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I have tried to think of a lively practice that doesn't involve stress on the feet. Unfortunately I can't come up with anything. I do know how difficult it is for someone that is very active to have that taken away for awhile.

 

I used to have a difficult time with some long-held poses. I could do these poses easily enough, I just got restless staying in the pose for very long, more than 5 breaths. Shoulder stand was one of those poses. One day I learned that deep strong breath may be the most important part of that pose. I soon as I started concentrating on that it helped me comfortably stay in the pose for much longer. Maybe that is something to try and help.

 

And hey, inversions don't put any stress on the foot. Just make sure you come down on the uninjured foot. Inversions are actually a really good thing to do. That elevates the foot to reduce swelling, increases blood flow to the foot which helps with healing.

 

Hopefully not too much longer before your doctor says it's ok to do more.

YogaByCandace likes this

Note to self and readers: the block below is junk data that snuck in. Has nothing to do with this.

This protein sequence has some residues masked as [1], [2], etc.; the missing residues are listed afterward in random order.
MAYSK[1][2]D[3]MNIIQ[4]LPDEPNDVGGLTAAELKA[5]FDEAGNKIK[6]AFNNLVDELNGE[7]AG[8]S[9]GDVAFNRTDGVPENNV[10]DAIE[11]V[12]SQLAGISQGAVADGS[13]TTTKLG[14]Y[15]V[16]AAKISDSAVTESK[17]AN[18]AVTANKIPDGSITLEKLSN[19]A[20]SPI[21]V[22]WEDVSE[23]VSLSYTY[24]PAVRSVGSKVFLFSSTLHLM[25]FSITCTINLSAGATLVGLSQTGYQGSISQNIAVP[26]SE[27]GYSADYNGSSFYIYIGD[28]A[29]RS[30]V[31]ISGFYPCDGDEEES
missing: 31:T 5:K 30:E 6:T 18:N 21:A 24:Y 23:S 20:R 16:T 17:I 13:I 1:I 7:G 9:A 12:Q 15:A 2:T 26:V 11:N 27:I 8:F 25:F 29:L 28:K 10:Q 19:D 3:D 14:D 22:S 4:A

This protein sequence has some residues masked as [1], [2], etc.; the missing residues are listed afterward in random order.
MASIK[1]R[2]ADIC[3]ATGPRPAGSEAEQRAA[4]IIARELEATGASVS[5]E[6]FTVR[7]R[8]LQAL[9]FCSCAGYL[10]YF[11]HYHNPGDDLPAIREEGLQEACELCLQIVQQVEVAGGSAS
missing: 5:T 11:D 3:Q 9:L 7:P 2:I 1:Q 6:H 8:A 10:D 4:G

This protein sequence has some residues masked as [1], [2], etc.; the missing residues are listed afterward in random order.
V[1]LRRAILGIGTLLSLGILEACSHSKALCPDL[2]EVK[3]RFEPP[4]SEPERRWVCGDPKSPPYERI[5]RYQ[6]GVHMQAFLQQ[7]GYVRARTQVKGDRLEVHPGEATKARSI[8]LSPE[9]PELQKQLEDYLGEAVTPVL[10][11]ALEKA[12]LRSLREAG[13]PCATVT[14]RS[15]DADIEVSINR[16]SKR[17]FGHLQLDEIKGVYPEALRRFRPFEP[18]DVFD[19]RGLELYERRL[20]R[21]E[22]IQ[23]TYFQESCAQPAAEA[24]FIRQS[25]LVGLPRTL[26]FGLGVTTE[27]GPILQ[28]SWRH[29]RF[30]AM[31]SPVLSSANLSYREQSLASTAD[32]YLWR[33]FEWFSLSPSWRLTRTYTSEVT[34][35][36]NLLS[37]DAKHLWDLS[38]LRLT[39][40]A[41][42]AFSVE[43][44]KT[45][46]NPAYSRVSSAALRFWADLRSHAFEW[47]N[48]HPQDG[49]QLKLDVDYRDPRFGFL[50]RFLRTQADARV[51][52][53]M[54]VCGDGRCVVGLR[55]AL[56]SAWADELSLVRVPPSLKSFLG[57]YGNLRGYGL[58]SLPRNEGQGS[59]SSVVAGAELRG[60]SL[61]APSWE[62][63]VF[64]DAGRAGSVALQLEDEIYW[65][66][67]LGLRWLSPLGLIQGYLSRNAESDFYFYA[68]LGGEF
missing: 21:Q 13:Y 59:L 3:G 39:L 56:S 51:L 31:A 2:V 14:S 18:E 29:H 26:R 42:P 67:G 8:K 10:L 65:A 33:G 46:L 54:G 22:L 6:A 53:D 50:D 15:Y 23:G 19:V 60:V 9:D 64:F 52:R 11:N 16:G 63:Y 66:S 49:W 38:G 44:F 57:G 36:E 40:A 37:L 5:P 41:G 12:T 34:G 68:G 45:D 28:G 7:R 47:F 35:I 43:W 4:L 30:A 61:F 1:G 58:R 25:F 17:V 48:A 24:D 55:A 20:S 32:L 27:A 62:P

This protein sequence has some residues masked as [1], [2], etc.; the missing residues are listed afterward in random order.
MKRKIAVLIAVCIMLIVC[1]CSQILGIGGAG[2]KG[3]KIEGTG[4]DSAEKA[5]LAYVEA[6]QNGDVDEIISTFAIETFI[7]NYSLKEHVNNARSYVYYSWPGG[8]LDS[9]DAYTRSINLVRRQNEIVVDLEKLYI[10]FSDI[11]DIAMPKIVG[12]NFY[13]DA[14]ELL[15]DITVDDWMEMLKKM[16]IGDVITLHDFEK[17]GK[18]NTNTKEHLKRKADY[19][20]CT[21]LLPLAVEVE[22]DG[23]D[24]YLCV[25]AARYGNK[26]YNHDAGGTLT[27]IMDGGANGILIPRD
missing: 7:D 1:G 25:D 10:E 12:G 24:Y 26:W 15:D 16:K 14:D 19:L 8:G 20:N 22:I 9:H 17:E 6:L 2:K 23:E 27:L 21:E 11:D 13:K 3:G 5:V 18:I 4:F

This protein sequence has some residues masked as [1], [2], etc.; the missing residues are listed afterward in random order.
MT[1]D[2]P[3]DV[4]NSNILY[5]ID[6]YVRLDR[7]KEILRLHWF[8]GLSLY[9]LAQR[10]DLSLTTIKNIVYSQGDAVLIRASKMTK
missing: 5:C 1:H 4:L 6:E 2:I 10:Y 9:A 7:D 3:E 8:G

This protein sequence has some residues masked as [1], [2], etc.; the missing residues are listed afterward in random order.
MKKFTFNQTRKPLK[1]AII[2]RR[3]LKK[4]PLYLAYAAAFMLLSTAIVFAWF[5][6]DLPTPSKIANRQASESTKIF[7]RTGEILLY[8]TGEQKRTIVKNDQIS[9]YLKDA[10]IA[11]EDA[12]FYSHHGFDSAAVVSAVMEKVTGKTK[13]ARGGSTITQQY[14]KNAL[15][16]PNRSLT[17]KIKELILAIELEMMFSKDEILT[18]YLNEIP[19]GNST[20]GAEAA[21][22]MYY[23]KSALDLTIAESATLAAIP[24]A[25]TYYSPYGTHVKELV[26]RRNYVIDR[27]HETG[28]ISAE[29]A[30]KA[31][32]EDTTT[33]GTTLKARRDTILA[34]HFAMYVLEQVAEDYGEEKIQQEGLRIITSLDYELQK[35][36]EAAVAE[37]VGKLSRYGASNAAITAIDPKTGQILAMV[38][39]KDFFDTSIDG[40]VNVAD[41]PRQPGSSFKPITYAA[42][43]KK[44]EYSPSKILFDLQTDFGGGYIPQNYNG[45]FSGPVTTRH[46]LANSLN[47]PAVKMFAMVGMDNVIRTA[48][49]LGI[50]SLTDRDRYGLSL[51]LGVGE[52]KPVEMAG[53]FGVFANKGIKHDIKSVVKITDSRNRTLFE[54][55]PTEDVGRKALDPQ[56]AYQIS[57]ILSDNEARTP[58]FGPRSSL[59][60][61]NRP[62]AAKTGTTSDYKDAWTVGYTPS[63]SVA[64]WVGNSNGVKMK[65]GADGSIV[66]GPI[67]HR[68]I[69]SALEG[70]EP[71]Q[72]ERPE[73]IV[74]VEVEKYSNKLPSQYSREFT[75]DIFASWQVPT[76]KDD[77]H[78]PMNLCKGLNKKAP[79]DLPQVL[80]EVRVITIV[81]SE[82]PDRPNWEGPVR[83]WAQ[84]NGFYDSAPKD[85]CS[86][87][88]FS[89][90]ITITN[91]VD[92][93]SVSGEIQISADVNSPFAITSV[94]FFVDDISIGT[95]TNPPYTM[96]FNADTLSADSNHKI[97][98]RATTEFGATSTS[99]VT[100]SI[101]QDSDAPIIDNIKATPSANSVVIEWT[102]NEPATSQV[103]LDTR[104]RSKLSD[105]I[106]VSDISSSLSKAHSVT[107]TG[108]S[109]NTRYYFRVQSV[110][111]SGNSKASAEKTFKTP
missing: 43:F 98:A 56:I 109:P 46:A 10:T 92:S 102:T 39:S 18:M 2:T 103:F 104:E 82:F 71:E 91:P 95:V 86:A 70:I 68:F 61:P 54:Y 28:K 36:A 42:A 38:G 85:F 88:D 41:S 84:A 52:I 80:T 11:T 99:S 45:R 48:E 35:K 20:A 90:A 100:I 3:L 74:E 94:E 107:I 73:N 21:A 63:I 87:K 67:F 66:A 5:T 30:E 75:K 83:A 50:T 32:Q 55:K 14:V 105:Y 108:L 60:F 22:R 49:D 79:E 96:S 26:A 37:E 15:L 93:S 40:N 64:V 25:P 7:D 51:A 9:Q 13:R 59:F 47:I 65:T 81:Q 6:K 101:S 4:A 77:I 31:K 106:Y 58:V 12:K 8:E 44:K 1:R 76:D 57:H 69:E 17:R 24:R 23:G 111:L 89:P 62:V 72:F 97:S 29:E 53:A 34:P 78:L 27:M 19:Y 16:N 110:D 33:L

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I would honestly avoid flow at this point because even if you're not hopping to the front of the mat etc, it's still a lot of stress on the one foot to maintain balance in warriors etc. Instead, I'd use the recovery time to work on things like core and restorative practices like this and this. While the latter two won't get your heart rate up much, it'll be nice to just keep things open and limber for when you're all healed up and ready to get back to your more physical practice.  :)

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Whomp whomp thanks for the advice everyone! I guess this is the universe's way of telling me to actually do all that deep, slow stretching that I mean to do  :) I did recently buy blocks, bolster, and blanket so time to put them to use!

mimisouth likes this